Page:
Test-driving coronavirus socialism
COVID-19 has given us many opportunities — the opportunity to catch up on television reruns, the chance not to wear pants all day, and the joy of finding peanut butter in stock on our weekly masked grocery trips. More importantly, it has given us the opportunity to test-drive democratic socialism — a chance to take a spin around the economic block without signing on the dotted line.
Let's be clear: democratic socialism doesn't really exist as a democracy. Let's call it what it is: a planned economy purportedly managed by a few popularly elected folks, but in reality executed by armies of career bureaucrats. Without too much of a deep dive, we all know that "career bureaucrat" typically means an unelected individual lacking economic motivation who doesn't answer to market forces and is virtually impossible to remove from his job. Not all, but most.
While we're kicking the tires of the socialism model, let's ask about that upgrade to government-provided health care. Bernie says we need to eliminate private insurance and regulate prescription drug prices. Essentially, "trust me, we'll put the government in charge of your health care. It'll be much better!" Hmmmm — one of the tires seems to leaking.
The Centers for Disease Control (CDC) is one of many government-owned and operated health duchies here in the U.S. It's been around for a while, about 75 years, so it should have its act together — after all, it is a finely tuned governmental machine, right? It's so well tuned, in fact, that in spite of its nearly seven-billion-dollar annual budget, its incompetence delayed the rollout of COVID-19 tests by weeks, if not months, costing countless lives.
That's right: like in all good socialist systems, a government agency initially claimed the sole right to manufacture something — in this case, the kits screening for the virus. While wielding this monopoly power, its bureaucrats ignored their own policies while its workers contaminated thousands of tests. It stumbled through a manufacturing meltdown and failed to deliver anything remotely usable. The result? Weeks after letting the government be exclusively in charge of messing up our health testing, private industry was allowed to compete and responded instantly by delivering hundreds of thousands of working COVID-19 tests. Still want the government to be the only provider of our health care?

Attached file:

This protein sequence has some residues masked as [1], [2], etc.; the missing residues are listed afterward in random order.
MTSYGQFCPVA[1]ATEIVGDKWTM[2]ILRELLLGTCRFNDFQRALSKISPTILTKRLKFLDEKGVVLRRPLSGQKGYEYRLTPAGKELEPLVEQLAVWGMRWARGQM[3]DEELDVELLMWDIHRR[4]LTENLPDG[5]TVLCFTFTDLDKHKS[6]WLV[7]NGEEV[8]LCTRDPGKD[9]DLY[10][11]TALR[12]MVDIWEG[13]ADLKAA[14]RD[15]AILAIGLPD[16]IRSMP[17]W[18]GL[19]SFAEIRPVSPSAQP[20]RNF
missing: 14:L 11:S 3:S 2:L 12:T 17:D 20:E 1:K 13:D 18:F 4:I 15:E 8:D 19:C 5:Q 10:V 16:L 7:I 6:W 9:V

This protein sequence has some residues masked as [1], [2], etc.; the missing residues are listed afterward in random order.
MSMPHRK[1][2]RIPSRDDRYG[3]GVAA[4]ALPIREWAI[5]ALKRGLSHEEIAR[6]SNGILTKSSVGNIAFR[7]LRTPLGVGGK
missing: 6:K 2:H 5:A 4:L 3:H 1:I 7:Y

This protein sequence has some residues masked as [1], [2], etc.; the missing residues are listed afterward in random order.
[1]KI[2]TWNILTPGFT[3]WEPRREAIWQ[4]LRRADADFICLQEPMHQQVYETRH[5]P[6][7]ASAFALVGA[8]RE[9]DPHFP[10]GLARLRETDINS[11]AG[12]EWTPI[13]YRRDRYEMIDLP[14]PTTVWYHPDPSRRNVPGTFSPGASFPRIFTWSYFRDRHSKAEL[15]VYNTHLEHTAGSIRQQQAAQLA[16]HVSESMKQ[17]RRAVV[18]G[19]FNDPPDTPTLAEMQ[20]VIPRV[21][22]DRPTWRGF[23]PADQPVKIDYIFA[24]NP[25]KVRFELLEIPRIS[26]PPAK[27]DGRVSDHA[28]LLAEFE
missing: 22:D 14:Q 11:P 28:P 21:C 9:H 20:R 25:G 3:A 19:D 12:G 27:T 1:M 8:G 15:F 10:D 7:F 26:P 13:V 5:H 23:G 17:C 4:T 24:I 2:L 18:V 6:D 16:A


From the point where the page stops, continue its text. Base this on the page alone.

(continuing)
So much for the tires — let's go for a drive. It's fitting that the democratic socialists — actually, even just regular old Democrats — howled to nationalize General Motors. We were told they shouldn't be making trucks and cars and such. Instead, we were told they should be building the all-important ventilators needed for coronavirus victims. Responding to the outcry, President Trump invoked the Defense Production Act on March 27 and ordered GM to start making them — fast!
Here's where the failed Soviet planned economy model showed up, and the reason we walked right past this red beauty on the lot is because it doesn't run well. While GM was manufacturing thousands of ventilators because of government decree, the states (known as the market) were piling up with them stacked unused in warehouses. New York governor Andrew Cuomo demanded 30,000 of them, but he has so many that he's shipping them to other states that don't need them, either. Ever wonder why it was easy in the '70s and '80s to find decent shoes in the Soviet Union but not bread?
Speaking of Andrew Cuomo, here's another upgrade available on the socialism model: asset seizure. If the folks in charge want something that you have, they just take it. That's right: the state of New York planned to seize ventilators from hospitals outside NYC, leaving those locations to fend for themselves. Remember the stockpile? So what? "We want what you have!" It's sorta like when Lenin used his army to seize land in Russia, only in New York, Cuomo planned to use the National Guard to seize ventilators. In all fairness, Cuomo later pointed out that it wasn't "seizure"; it was "sharing." That word apparently plays better with the Bolshevik crowd!
So now that you've been around the block, how'd that test drive work out? Aren't we fortunate to have this opportunity to shop for an economic system? You know, rev the engine and see how it performs. Well, it's pretty obvious that it never made it out of first gear, but just sign right here, and it can be in your driveway tonight — if it isn't seized...
Kevin Cochrane teaches business and economics at Colorado Mesa University and is a visiting professor of economics at The University of International Relations in Beijing.